Forum for Science, Industry and Business

Sponsored by:     3M 
Search our Site:

 

Advent of geoengineering may help lower temperature of debate over climate change

11.02.2015

Geoengineering, an emerging technology aimed at counteracting the effects of human-caused climate change, also has the potential to counteract political polarization over global warming, according to a new study.

Published Feb. 9 in the journal Annals of the American Academy of Political and Social Science, the study found that participants -- members of large, nationally representative samples in both the United States and England -- displayed more open-mindedness toward evidence of climate change, and more agreement on the significance of such evidence, after learning of geoengineering.

"The result casts doubt on the claim that the advent of geoengineering could lull the public into complacency," said Dan Kahan, professor of law and psychology at Yale Law School and a member of the research team that conducted the study.

"We found exactly the opposite: Members of the public who learned about geoengineering were more concerned and less polarized about global warming than those who were told of the need to reduce greenhouse gas emissions as a way to reduce climate change," he said.

As defined by the U.S. National Academy of Sciences (NAS), "geoengineering" refers to deliberate, large-scale manipulations of Earth's environment in order to offset some of the harmful consequences of human-caused climate change. Potential examples include solar reflectors that would cool global temperatures by reflecting more sunlight away from the Earth and so-called "carbon scrubbers," which would remove CO2 from the atmosphere.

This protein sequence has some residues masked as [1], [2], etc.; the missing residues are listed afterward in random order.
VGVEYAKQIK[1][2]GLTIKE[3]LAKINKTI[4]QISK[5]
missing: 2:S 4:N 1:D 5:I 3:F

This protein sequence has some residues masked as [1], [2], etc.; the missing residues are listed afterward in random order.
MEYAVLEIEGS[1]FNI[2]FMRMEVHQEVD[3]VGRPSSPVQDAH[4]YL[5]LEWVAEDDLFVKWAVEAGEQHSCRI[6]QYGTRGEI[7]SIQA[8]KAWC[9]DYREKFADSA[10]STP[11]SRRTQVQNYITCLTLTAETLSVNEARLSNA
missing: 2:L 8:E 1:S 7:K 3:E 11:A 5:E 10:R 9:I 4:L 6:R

Both the NAS and the Royal Society, the preeminent association of expert scientists in the United Kingdom, have issued reports calling for stepped-up research on geoengineering, which also was identified as a necessary measure for counteracting the impact of global warming in the latest assessment report of the United Nations' Intergovernmental Panel on Climate Change.

In the study, researchers divided the 3,000 participants into groups, providing some with information on geoengineering and others with information on proposals to limit greenhouse gas emissions. They instructed the participants to read and evaluate actual study findings offering evidence human activity, including the burning of fossil fuels, was heating the Earth's temperature and creating serious environmental risks including coastal flooding and drought.

"The participants who learned about geoengineering were less polarized about the validity of the evidence than were the ones who got information on carbon-emission limits," said Kahan.

"In fact, the participants who read about carbon-emission limits were even more polarized than subjects in a control group, who read the information on the evidence of global warming without first learning about any potential policy responses," he said.

This result was consistent with previous research on a dynamic known as "cultural cognition," which describes the tendency of individuals to react dismissively to evidence of environmental risks when that evidence threatens their values or group identities.

"The information on geoengineering," said Kahan, "helped to offset bias by revealing to those study participants with a pro-technology outlook that acknowledging evidence of global warming does not necessarily imply the 'end of free markets' or the 'death of capitalism,' a theme that some climate-change policy advocates emphasize."

Kahan added that the significance of the research extended beyond the issue of whether the advent of geoengineering would stifle or promote public engagement with climate science.

"What's important is that people assess information about science based not only on its content but on its cultural meaning or significance," explained Kahan. "The study supports the conclusion that science communicators need to broadcast engaging signals along both the 'content' and 'meaning' channels if they want their message to get through."

###

The study was conducted by a team of researchers associated with the Cultural Cognition Project at Yale Law School and the Center for Applied Social Research at the University of Oklahoma.